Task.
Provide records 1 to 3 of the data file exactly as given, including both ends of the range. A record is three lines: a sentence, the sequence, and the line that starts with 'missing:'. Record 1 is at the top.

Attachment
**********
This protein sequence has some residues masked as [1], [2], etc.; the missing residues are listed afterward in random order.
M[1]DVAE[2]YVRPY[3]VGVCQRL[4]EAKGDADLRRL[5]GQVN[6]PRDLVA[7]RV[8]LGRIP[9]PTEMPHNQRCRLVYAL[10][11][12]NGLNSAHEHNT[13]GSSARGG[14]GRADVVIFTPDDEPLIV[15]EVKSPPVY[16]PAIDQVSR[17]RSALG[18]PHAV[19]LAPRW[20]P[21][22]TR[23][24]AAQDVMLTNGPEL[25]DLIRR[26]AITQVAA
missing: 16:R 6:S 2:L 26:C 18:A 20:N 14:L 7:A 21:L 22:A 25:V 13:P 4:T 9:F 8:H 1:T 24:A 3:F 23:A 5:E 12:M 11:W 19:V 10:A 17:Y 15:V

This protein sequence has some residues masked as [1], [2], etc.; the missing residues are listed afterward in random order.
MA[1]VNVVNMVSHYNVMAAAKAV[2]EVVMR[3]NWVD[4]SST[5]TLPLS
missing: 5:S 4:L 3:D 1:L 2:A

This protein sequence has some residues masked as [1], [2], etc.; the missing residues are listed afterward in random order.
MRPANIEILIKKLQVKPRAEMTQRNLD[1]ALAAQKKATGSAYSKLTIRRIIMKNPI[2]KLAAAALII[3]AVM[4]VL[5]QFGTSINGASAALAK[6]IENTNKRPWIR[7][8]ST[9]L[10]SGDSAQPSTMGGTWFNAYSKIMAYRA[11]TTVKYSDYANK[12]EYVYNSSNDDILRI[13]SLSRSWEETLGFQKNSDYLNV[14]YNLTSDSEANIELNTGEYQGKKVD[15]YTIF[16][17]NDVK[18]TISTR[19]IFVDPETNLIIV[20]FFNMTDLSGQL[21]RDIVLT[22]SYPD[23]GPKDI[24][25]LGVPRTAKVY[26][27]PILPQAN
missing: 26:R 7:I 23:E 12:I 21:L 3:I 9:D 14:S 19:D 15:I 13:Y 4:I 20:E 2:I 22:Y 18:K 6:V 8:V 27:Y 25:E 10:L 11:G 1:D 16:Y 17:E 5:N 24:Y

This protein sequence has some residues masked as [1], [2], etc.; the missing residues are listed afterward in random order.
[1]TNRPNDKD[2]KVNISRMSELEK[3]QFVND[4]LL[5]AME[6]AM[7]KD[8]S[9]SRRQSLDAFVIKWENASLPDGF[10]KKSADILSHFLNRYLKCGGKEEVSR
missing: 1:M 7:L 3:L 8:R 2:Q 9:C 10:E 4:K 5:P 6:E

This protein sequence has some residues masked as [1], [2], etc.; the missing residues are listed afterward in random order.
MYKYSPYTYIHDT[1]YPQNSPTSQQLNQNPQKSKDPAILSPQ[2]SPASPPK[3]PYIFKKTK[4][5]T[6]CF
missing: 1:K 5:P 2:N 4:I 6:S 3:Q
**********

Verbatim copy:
This protein sequence has some residues masked as [1], [2], etc.; the missing residues are listed afterward in random order.
M[1]DVAE[2]YVRPY[3]VGVCQRL[4]EAKGDADLRRL[5]GQVN[6]PRDLVA[7]RV[8]LGRIP[9]PTEMPHNQRCRLVYAL[10][11][12]NGLNSAHEHNT[13]GSSARGG[14]GRADVVIFTPDDEPLIV[15]EVKSPPVY[16]PAIDQVSR[17]RSALG[18]PHAV[19]LAPRW[20]P[21][22]TR[23][24]AAQDVMLTNGPEL[25]DLIRR[26]AITQVAA
missing: 16:R 6:S 2:L 26:C 18:A 20:N 14:L 7:A 21:L 22:A 25:V 13:P 4:T 9:F 8:H 1:T 24:A 3:F 23:A 5:E 12:M 11:W 19:V 10:A 17:Y 15:V

This protein sequence has some residues masked as [1], [2], etc.; the missing residues are listed afterward in random order.
MA[1]VNVVNMVSHYNVMAAAKAV[2]EVVMR[3]NWVD[4]SST[5]TLPLS
missing: 5:S 4:L 3:D 1:L 2:A

This protein sequence has some residues masked as [1], [2], etc.; the missing residues are listed afterward in random order.
MRPANIEILIKKLQVKPRAEMTQRNLD[1]ALAAQKKATGSAYSKLTIRRIIMKNPI[2]KLAAAALII[3]AVM[4]VL[5]QFGTSINGASAALAK[6]IENTNKRPWIR[7][8]ST[9]L[10]SGDSAQPSTMGGTWFNAYSKIMAYRA[11]TTVKYSDYANK[12]EYVYNSSNDDILRI[13]SLSRSWEETLGFQKNSDYLNV[14]YNLTSDSEANIELNTGEYQGKKVD[15]YTIF[16][17]NDVK[18]TISTR[19]IFVDPETNLIIV[20]FFNMTDLSGQL[21]RDIVLT[22]SYPD[23]GPKDI[24][25]LGVPRTAKVY[26][27]PILPQAN
missing: 26:R 7:I 23:E 12:I 21:L 3:I 9:D 14:S 19:D 15:I 13:Y 4:I 20:E 2:I 22:Y 18:K 6:V 8:V 27:Y 25:E 10:L 11:G 1:D 16:Y 17:E 5:N 24:Y